Organisations should get their antivirus products security tested before deployment because the technology across the board dangerously elevates attack surfaces, COSEINC researcher Joxean Koret says.
COSEINC is a Singapore security outfit that has run a critical eye about 17 major antivirus engines and products and found 14 dangerous local and remotely-exploitable vulnerabilities.
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Koret's analysis also suggests that antivirus companies fail by requiring overly extensive privileges, not signing product updates and delivering those over insecure HTTP, running excessive old code and not conducting proper source code reviews and fuzzing.
The hall of shame included Avira, BitDefender, ESET and Panda and included various multiple remote and local vulnerabilities both subsequently patched and remaining as zero-day.
While the core antivirus engines were mostly built with the defensive measure Address Space Layout Randomisation in place, many other functions were not including the user interfaces and libraries. Some major products had disabled data execution prevention.
AV engines were often built in C which led to vulnerabilities like buffer and integer overflows, installed operating system drivers that provided for local privilege escalation and supported a laundry list of file formats resulting in bugs within the respective parsers.
The more capable an antivirus engine, the more avenues it presents for malicious actors to break into networks. For this reason, antivirus with additional capabilities should be isolated from the rest of the corporate network.
"If your application runs with the highest privileges, installs kernel drivers, a packet filter and tries to handle anything your computer may do ... your attack surface dramatically increased," Koret said in a presentation at Syscan 360. (Slides here).
"AV engines make your computer more vulnerable with a varying degree of performance penalty [and] is as vulnerable to zero day attacks as the applications it tries to protect from. [It] can even lower the operating system exploiting mitigations.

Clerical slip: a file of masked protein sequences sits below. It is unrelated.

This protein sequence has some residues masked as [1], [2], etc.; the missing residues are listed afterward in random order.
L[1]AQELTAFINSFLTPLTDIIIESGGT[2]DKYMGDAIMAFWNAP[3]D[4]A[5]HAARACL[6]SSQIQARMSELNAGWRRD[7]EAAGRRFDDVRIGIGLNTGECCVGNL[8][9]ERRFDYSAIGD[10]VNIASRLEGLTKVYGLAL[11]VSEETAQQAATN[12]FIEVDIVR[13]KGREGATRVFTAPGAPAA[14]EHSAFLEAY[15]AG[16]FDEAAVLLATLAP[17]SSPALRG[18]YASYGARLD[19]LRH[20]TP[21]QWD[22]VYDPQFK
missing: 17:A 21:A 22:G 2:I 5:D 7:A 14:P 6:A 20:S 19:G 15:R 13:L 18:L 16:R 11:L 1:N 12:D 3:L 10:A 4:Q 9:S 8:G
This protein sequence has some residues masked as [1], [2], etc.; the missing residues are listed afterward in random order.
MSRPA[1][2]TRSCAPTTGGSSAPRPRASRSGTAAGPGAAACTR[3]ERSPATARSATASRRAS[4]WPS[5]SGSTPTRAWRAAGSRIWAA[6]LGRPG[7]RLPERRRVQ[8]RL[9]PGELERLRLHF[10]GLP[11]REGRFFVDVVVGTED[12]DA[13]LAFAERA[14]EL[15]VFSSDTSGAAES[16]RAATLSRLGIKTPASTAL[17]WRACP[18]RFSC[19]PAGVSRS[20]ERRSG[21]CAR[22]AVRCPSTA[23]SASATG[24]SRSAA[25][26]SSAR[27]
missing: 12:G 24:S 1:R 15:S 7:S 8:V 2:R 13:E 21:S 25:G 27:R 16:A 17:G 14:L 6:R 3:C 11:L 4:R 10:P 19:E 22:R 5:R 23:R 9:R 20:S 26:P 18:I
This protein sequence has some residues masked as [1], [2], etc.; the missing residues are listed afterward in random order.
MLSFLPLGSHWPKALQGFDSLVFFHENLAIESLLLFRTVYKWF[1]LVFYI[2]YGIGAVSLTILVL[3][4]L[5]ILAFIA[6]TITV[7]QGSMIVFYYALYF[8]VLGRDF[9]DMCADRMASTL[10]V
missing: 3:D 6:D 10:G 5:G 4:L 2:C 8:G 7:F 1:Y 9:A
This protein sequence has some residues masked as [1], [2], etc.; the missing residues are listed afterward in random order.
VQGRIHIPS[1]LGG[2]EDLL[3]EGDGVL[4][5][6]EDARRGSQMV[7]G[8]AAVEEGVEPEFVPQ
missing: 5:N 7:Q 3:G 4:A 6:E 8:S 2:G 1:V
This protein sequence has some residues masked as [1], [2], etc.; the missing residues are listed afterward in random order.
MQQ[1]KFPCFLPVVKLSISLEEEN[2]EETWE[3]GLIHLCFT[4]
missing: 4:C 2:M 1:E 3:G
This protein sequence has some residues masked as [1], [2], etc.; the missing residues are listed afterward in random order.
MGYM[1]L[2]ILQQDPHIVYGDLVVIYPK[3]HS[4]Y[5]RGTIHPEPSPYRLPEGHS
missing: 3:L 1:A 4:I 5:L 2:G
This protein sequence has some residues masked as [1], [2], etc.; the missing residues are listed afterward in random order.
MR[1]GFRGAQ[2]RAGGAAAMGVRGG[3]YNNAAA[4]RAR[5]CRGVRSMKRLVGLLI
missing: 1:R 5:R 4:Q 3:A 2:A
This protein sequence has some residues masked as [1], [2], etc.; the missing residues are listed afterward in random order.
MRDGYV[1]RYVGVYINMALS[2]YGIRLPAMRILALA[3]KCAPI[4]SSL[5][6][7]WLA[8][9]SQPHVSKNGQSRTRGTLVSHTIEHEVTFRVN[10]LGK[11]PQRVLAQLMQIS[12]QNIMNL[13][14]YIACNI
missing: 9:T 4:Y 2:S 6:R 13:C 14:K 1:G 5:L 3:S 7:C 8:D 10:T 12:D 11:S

"Some AV companies don't give a f**k about security in their products."
The excessive privileges used in antivirus was a boon for attackers because exploiting the software often provided root or system level access, he said.
Villains could take advantage of the failure to both sign updates and deliver it using HTTPS to launch man-in-the-middle attacks against antivirus users "completely owning [their] machine".
"Exploiting AV engines is not different to exploiting other client-side applications. They don't have or offer any special self-protection. They rely on the operating system features (ASLR/DEP) and nothing else and sometimes they even disable such features."
Some antivirus products were more responsive than others to Koret's disclosures, including Avast which ran a bug bounty and paid out an undisclosed sum for the bugs. The largest vendors weren't notified as they should be already dedicating their sizable resources to vulnerability research.
Koret recommends antivirus companies run dangerous code within an emulator or virtual machine which would make pwnage more difficult.
"Why is it harder to exploit browsers than security products?" ®